Transvaginal salpingosonography for assessing tubal patency in women previously treated for pelvic inflammatory disease and benign ovarian tumors
Article first published online: 23 DEC 2002
Copyright © 1999 International Society of Ultrasound in Obstetrics and Gynecology
Ultrasound in Obstetrics & Gynecology
Volume 14, Issue 3, pages 205–209, 1 September 1999
How to Cite
Spalding, H., Martikainen, H., Tekay, A. and Jouppila, P. (1999), Transvaginal salpingosonography for assessing tubal patency in women previously treated for pelvic inflammatory disease and benign ovarian tumors. Ultrasound Obstet Gynecol, 14: 205–209. doi: 10.1046/j.1469-0705.1999.14030205.x
- Issue published online: 23 DEC 2002
- Article first published online: 23 DEC 2002
- Manuscript Accepted: 11 MAR 1999
- Manuscript Revised: 26 FEB 1999
- Manuscript Received: 12 MAY 1998
- Cited By
- Tubal Patency;
- Ovarian Tumors;
- Pelvic Inflammatory Disease
The aim of this study was to evaluate the role of transvaginal salpingosonography in the assessment of tubal patency among women previously treated conservatively for pelvic inflammatory disease and surgically for a benign ovarian tumor.
Twenty-two women were recruited for this study at the University Hospital of Oulu. Transvaginal salpingosonography was scheduled to be performed twice within a 3-month interval. X-ray hysterosalpingography was chosen as a reference method and was performed within 2 days of the second salpingosonography examination during the same menstrual cycle. Altogether, 31 Fallopian tubes were assessed with the second salpingosonography examination and X-ray hysterosalpingography.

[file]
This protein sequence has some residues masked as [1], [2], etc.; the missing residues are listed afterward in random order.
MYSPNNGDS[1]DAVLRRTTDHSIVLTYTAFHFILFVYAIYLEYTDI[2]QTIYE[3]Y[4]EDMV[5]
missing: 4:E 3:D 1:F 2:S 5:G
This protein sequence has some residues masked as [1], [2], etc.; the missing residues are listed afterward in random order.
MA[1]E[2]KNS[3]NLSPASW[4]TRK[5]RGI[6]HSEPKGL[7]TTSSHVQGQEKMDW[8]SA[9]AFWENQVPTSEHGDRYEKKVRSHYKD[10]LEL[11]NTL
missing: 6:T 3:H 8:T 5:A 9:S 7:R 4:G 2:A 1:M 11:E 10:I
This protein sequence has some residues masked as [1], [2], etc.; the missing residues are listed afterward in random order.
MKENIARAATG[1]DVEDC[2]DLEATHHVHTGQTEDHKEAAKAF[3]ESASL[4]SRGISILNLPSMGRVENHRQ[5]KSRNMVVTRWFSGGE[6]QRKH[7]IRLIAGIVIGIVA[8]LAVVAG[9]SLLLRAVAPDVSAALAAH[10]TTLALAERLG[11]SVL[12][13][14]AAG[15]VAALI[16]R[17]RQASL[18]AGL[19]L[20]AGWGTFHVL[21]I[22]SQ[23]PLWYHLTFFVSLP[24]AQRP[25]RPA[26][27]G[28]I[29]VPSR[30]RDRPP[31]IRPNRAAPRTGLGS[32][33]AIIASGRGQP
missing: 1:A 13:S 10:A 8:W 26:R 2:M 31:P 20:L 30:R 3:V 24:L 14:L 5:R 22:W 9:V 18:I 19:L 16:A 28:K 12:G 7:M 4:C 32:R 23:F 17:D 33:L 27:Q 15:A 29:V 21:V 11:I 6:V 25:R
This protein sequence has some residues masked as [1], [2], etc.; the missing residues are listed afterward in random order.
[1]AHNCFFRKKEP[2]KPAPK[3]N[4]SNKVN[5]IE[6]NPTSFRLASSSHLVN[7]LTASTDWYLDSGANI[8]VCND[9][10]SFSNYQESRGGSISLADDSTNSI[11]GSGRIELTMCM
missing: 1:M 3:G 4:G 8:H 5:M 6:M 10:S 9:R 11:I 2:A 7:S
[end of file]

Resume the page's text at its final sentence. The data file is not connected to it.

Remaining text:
Twenty-nine Fallopian tubes were observed by both methods to be patent (i.e. 29 tubes by each method, but not necessarily the same tubes). An occlusion was diagnosed by each method in two tubes only, of which one appeared occluded by both methods, while one tube from each method appearing to be occluded was demonstrated to be patent using the other method. The agreement of transvaginal salpingosonography compared with X-ray hysterosalpingography was 94%, the sensitivity 50%, the specificity 97%, the positive predictive value 50% and the negative predictive value 97%. Two successive transvaginal salpingosonography examinations were performed in 18 patients with 27 Fallopian tubes. Disagreement was observed for only one tube. The agreement between these two examinations was 96%, the sensitivity 100%, the specificity 96%, the positive predictive value 67% and the negative predictive value 100%. The kappa coefficient was 0.78 (95% confidence interval 0.75–0.81).
In conclusion, transvaginal salpingosonography can be used in patients with previous pelvic inflammatory disease and adnexal surgery due to its ease of use, reliability and low costs on an out-patient basis. Among these patients, tubal patency was a common finding. Copyright © 1999 International Society of Ultrasound in Obstetrics and Gynecology